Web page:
It takes a lot of courage to move to a new country. Migrants must deal with a language barrier, navigate complex social services organisations and systems that are hard for even locals to understand, and try to gauge and fit in with unfamiliar cultural practices. Despite the wealth of information available on the internet these days, the process of settling in a new country is still as hard as it ever was for many people.
Emran Alam and Louis Amon have come up with a solution, Simple Settler. The platform looks to be a one stop hub for new migrants, connecting them to the kind of information and services that, while basic, can be difficult to access when moving to a new country. Simple Settler curates information about things such as accommodation, financial services, public transport, and immigration services, all displayed according to city.
As Alam explained, the aim of the platform is simply to help create a seamless transition for new settlers to their new home.
The cofounders both arrived in Australia seven years ago as international students, meeting while studying at Macquarie University. The pair saw they – and their family and friends – had had similar experiences in coming to Australia and figured they could do something to make the process easier.
“It was our individual challenges around finding basic information, advice on services, local guides and the ridiculous amounts of money we spent on legal fees that first prompted our thinking. It soon became evident that our stories were just two of what could happen to thousands of migrants each and every day,” Alam explained.
“Our mission was simple: help remove the excess baggage that comes with moving to a new place and connect new dwellers with necessary information to help make settling as simple as possible.”
The platform features content, such as lists covering ‘where to find the best coffee in your city’, ‘which bank account should I sign up with?’, ‘10 ways to survive the Australian winter’, and ‘family-friendly suburbs in X city’ – easily digestible information with links to other resources that readers can explore. It currently covers Sydney, Melbourne, Brisbane, Perth, Adelaide, and Canberra.
Alam said that through their own experiences and, he and Amon were easily able to pinpoint the focus areas for the platform.
“With so much information on the internet it is difficult to provide tailored content catering to every individual living in a city, for example tips on how to get a job after graduation would be more relevant for a student, rather than someone with a working visa. However, we recognise that as the persona of the ‘migrant’ changes everyday, the content will also need to be refreshed to reflect that,” Alam said.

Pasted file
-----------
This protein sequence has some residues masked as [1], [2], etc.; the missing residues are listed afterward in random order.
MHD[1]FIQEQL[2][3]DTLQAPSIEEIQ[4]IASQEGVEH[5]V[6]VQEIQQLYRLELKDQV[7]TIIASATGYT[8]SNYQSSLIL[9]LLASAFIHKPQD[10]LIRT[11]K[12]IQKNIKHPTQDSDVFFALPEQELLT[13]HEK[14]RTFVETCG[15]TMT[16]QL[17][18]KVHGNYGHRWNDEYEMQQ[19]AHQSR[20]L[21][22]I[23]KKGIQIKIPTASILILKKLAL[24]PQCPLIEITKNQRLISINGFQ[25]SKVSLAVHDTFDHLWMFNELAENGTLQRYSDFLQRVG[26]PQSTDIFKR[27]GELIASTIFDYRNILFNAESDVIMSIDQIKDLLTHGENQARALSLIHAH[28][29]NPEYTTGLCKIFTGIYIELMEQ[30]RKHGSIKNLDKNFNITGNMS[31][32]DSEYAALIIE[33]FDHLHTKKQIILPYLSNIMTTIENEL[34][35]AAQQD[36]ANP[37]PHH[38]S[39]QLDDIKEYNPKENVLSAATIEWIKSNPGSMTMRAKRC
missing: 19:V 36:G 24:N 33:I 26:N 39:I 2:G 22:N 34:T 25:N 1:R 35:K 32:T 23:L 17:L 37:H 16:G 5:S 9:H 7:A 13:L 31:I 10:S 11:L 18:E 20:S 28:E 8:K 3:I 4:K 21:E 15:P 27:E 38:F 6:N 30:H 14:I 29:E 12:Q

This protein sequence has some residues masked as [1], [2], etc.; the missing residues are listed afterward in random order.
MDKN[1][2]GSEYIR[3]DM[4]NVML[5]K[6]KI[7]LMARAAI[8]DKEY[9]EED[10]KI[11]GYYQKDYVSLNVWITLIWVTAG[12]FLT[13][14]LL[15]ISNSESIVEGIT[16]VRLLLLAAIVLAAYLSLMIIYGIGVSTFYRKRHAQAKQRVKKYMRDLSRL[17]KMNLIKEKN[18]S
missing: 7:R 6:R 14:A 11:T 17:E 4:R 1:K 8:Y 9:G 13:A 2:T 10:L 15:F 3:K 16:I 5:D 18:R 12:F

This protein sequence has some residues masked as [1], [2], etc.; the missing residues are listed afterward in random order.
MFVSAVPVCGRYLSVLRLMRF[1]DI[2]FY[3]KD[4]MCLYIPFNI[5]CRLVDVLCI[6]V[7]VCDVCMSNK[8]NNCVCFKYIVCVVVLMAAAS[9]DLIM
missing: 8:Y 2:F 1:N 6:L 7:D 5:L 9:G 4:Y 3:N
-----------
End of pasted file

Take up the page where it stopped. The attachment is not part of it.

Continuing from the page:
The other, perhaps most important, component of the platform is connecting users to either employment or immigration agents, a feature Alam said has been the most popular by far.
The platform asks for a few basic pieces of information about what the user needs, such as what kind of visa if they are looking for help with immigration, for example, and how many people they need a visa for. Simple Settler will then assess the application and connect the user with a suitable agent.
Though Alam said monetising the platform isn’t a key concern in these early days, it’s obvious that its here monetisation could come into play – agents paying Simple Settler for leads, for example, while other services can also be added, from real estate agents to electricity or energy companies, financial services providers and so on, creating a directory of sorts for the kinds of services that are mentioned in its content.
“At Simple Settler purpose and values are very important to us. When partnering with different agencies it was crucial their purpose and values were clear and aligned to our thinking,” Alam said.
The startup’s target audience at the moment is international students and those who are in Australia on working visas, the audience the cofounders currently understand best thanks to their own experiences. To reach this audience Alam said they will be looking to partner locally and internationally with educational institutions, migration firms, and government organisations.
Equipping newcomers to Australia with the right tools to help them settle in was also at the heart of the Techfugees hackathons held in Sydney and Melbourne over the last year. The Sydney event last November saw participants come up with a range of solutions, from a service connecting businesses with skills shortages to skilled refugees, an app providing users with instant translations of documents, and OurTable, which looks to bring refugees together to share a meal.
Acknowledging the range of services needed by new migrants, Simple Settler is focused on expanding its range and growing to help different audiences through new partnerships and the coverage of other cities and towns.
Image: Louis Amon and Emran Alam. Source: Supplied.